We’re all familiar with that sense of failure that comes after taking on a new exercise regime or an ambitious diet, only to find our resolve crumbling shortly after. We think that transforming our lives requires a “Big Commitment”.
However, research has shown that we’re more likely to succeed if we make simple, manageable changes – particularly if we do this from a place of kindness, rather than militant denial. “Change boils down to a heartfelt commitment to be kind to yourself,” says life coach Kerstin Waddell. “Making such a commitment is a small but significant first step that may actually help you to make the change effortlessly, rather than feeling overwhelmed by the prospect.”
In this spirit of sustainable change, our experts have put together a 10-day plan to boost your self-esteem and health.
Day 1: Stand up for your health
Sitting for long periods on a daily basis could be almost as bad for you as smoking. A recent study of over 60 000 Australian males aged 45-64, found that participants who sat for four hours or more daily were much more likely to have serious health conditions.
“Prolonged inactivity leads to weight gain, which increases our risk for diabetes, hypertension (high blood pressure), heart disease, degenerative joint disease and certain cancers,” says GP Dr Tracey Garner. “It also leads to poor muscle tone, which can cause back pain and neck pain, while staring at a screen with no break can lead to eye strain and headaches.”
Try to be more active by walking on your lunch-break, and standing during phone calls or while you work.
Day 2: Eat dessert
Indulging a little means you’re less likely to binge. The University of British Columbia, Canada, found that the more we try to ignore something, the more our brain concentrates on it.
Cape Town dietician Debbie Morris agrees. “It is often the foods that we consider taboo that will play on our minds. No one food should be off-limits or banned. Rather, it’s all about moderation.” Be sensible though, and go for healthy options such as fruit salad with frozen yoghurt.
Day 3: Work out to music
A recently published overview of 62 studies showed that music can help us train better, distract us from pain and fatigue, elevate our mood, increase endurance, and reduce perceived effort.
Create an upbeat playlist with songs in which you identify with the singer’s emotional state and viewpoint – this is what determines music’s motivational effect.
Day 4: Drink more tea
After just two cups of rooibos, your antioxidant levels increase measurably, boosting our body’s natural defences. This is thanks to quercetin, a super-antioxidant compound that rooibos contains in abundance. There has even been speculation that rooibos might be better for you than green tea. Consume daily for long-term benefits – preferably black, without sugar.
Day 5: Be selfish
Psychologists at the University of Pennsylvania, USA, found that we’re happiest when we give ourselves permission to act in our own interest, rather than putting the needs of others first.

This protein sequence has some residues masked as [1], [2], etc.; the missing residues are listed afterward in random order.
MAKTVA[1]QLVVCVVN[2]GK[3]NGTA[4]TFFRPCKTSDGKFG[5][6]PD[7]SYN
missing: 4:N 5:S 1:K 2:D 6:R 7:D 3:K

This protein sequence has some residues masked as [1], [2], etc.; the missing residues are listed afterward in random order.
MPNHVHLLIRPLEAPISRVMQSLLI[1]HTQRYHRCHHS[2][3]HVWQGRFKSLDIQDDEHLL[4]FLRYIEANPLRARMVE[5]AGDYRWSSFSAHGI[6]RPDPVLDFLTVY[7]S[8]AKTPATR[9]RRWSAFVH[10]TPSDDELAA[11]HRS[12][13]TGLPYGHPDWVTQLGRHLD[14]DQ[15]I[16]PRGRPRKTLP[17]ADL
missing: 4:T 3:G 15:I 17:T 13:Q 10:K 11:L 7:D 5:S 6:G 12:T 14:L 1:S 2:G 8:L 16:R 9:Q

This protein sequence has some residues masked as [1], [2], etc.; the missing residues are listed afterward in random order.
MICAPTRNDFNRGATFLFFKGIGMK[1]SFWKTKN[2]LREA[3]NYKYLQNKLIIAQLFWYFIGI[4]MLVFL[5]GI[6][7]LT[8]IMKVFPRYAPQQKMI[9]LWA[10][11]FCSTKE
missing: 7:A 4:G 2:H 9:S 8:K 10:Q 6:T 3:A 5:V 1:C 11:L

Waddell recommends making a weekly two-hour appointment with yourself – and sticking to it. She also suggests imagining you are pregnant. “This may be tricky for males but use your imagination: would you find time to rest, exercise, eat healthily? Can you be as caring for yourself as you would for an unborn child? How would you act differently? Start today.”
Day 6: Get some rest
Trouble sleeping? You’re not alone. The American Academy of Sleep Medicine estimates that 10% of the world’s population has a diagnosable sleep disorder.
“Chronic sleep deprivation or poor quality sleep on an ongoing basis has been linked to accelerated ageing, resulting in an increased risk for heart disease and diabetes, as well as anxiety, depression, alcohol abuse and even obesity,” says Dr Garner. To help you get some shut-eye, try our 14 steps to better sleep.
Day 7: Feed your heart
Give this important organ some TLC by incorporating more of what’s good for you in your diet. Morris recommends heart-healthy foods such as oily fish, legumes, fruits, nuts and veggies– try to include at least four of these daily.
Day 8: Get screened
“Just like a car needs regular checks and servicing to avoid expensive repairs later, similarly the body needs preventative care to keep it in good working order,” says Clicks Pharmacist Waheed Abdurahman.
“High blood pressure and cholesterol can lead to a stroke or heart attack, and high sugar levels can damage every organ in your body, including your kidneys and even your skin.” So make sure to schedule regular health checks.
Day 9: Eat the same breakfast every day
Eating the same foods every day could be the secret to weight loss, according to research in the American Journal of Clinical Nutrition. They found that women who ate the same meal for five consecutive days took in far fewer kilojoules by the end of the week than they normally would.
“Breakfast time often tends to be a rush,” says Morris. “This is a common reason for people to skip breakfast. But if you want to perform optimally, you need to eat breakfast, even if it’s the last thing you feel like.” Why not kill two proverbial birds by standardising your breakfast?
Day 10: Laugh more
If you ever need an excuse to watch a funny five-minute video at work, here it is: results of a study in Psychological Science found that participants whose mood was improved by watching funny videos were more creative, innovative and better problem-solvers afterwards than those who watched sad ones. Not only that, laughter boosts your immune system, reduces blood pressure and stress hormones and even burns kilojoules!
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